New technology enables new solutions. A quick thought becomes policy, which becomes a long disaster, which teaches us, at last, to think a little longer. It is right of us to call fire management an “experimental” policy, for we cannot make policy about the natural world as if it is a board game of rules and resources. We simply do not know all the rules. We can only intervene and wait for the surprising consequences we never predicted. Fire policy was an experiment all along, it was only ever a question of how much we were willing to assume at one time.

The archives of human cleverness are filled with blunders. When read in a good mood, history is a blooper reel. But it should not be lost on us that history never repeats, and modern technology enables ever more leverage. The more technology you can harness to commit an idea, and the faster your idea can spread, the greater the magnitude of something going wrong with a single decision. Scale is a capricious beast, one that becomes easier to summon and harder to predict. Be very careful when you let it in the house.

Now, there is a law written in the darkest of the Books of Life, and it is this: If you look at a thing nine hundred and ninety-nine times, you are perfectly safe; if you look at it the thousandth time, you are in frightful danger of seeing it for the first time.— G.K. Chesterton

Philosophy begins in wonder, and the art of it is to keep this wonder with you. Many questions are worth asking, re-asking, revisiting, rethinking. One must seek Knowledge, but be a little wary of finding it. Perhaps excessive, but one could say the idea of possessing knowledge represents a kind of complacency. This is what Socrates meant: Once you think you know, you stop looking. You cease your wonder.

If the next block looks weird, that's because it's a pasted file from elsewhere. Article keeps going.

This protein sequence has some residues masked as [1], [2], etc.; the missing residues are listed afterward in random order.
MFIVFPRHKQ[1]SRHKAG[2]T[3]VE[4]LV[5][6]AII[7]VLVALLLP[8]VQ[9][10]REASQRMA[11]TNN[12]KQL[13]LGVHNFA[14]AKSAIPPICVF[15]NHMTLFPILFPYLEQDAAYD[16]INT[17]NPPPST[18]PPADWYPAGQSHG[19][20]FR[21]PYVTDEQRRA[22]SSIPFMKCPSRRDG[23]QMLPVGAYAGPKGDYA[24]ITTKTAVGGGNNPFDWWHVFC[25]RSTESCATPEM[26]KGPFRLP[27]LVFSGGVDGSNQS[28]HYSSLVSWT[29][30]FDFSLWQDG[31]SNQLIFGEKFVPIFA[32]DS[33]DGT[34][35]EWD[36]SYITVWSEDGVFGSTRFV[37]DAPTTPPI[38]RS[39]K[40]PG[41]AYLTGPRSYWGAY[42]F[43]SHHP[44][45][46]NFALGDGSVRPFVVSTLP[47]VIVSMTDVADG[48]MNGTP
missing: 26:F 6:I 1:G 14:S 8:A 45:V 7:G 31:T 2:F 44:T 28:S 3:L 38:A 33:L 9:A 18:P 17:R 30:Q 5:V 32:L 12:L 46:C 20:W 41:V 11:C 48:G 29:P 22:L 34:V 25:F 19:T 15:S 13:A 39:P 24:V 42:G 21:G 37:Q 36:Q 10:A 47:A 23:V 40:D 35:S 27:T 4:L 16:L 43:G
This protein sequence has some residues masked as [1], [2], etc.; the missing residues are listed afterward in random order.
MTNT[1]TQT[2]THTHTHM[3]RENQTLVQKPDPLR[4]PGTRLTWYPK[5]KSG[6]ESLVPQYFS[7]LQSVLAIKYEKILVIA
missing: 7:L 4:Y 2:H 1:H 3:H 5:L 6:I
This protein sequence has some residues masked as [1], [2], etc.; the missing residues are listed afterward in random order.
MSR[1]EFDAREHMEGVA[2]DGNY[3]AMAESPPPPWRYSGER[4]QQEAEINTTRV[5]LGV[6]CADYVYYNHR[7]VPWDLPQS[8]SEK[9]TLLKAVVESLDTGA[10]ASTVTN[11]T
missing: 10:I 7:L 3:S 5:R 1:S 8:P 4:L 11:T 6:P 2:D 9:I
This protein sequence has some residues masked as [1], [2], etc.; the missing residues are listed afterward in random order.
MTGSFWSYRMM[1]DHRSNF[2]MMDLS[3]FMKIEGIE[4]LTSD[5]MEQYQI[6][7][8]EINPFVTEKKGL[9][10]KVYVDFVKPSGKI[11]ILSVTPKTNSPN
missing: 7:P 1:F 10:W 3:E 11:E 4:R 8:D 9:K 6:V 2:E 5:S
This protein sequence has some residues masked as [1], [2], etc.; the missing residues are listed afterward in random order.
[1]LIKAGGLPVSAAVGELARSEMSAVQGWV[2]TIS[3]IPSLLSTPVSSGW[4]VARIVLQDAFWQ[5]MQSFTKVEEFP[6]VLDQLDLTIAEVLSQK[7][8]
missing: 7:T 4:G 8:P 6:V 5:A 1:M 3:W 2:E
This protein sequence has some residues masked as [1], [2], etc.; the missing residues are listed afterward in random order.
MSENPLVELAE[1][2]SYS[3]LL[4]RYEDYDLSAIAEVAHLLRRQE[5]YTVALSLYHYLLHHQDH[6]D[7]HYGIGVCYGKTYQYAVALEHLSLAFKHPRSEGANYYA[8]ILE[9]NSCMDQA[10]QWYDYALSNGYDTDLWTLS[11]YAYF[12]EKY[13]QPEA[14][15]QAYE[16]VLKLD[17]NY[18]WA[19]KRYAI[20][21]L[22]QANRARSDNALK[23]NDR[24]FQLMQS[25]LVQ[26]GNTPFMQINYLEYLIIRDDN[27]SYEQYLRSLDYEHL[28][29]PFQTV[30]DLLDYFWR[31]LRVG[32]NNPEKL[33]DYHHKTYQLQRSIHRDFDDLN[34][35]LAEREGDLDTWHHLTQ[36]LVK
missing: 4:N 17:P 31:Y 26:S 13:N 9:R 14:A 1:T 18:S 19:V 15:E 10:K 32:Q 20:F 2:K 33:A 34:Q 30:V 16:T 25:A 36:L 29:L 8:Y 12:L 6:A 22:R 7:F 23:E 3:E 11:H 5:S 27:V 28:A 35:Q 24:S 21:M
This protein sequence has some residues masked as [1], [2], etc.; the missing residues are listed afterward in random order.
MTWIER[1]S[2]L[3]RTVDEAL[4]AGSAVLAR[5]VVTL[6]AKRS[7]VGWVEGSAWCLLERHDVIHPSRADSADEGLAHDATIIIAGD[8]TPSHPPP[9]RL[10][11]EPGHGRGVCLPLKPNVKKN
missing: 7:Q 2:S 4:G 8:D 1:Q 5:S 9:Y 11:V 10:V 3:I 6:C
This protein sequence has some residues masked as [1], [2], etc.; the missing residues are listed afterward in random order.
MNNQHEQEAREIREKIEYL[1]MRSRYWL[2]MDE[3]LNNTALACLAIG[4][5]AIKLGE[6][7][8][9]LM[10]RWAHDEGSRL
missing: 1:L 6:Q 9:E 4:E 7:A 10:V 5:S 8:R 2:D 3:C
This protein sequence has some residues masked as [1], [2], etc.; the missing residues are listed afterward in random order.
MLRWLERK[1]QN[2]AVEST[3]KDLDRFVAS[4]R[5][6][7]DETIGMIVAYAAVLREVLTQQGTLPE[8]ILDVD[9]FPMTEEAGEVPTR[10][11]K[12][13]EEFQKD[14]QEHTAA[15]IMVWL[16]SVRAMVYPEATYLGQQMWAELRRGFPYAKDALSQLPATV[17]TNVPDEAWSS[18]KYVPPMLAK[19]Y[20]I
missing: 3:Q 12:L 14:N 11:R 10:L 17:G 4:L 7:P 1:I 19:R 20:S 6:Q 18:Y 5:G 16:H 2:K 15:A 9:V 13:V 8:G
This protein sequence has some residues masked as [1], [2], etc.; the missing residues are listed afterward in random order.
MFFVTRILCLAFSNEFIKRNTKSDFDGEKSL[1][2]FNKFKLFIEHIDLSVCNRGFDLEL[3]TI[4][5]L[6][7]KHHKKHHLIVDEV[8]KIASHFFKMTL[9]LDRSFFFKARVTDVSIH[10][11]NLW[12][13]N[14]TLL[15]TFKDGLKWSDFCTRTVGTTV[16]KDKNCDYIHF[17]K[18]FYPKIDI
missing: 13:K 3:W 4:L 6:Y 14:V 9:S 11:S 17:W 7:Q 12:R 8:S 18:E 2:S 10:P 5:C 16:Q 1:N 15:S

These letters are intended partly as a catalog of long distance thoughts. They are commentary on topics that cannot be conveyed compactly, that I ask aloud and re-ask in a number of ways. Some topics, I think, can only be approached this way. Scale is one of them, it is simply a topic too large, with too many sides, to see at once. You must come back to it often and continue to grasp at it. It will rear its head again.

More faint: If you read that which is unique breaks and about agency and my praise of the gods, and perhaps others, and read between the lines, you will find a thin thread that binds them. The thread vexes people, it manifests in different ways, and it doesn’t quite have a name. People grope at the topic, try to name, summarize, rationalize, even begin advocating ideologies and assigning blame. There is an intense desire to make it digestible. This PowerPoint-ification leads to all kinds of silly outcomes. Not all sources of light are worth staring at: Some summaries illuminate. Most obscure. Better to think a little longer, if you want to take the thread seriously.

There is a somewhat obvious term for long distance thinking: Contemplation. We pass over this word too quickly to really consider what it means. It has fallen out of favor, outside of the occasional raiding of a thesaurus. I find it interesting that even the definition of contemplate has suffered from over-summarizing. The first dictionary definition, in today’s Merriam-Webster:

To think deeply or carefully about (something)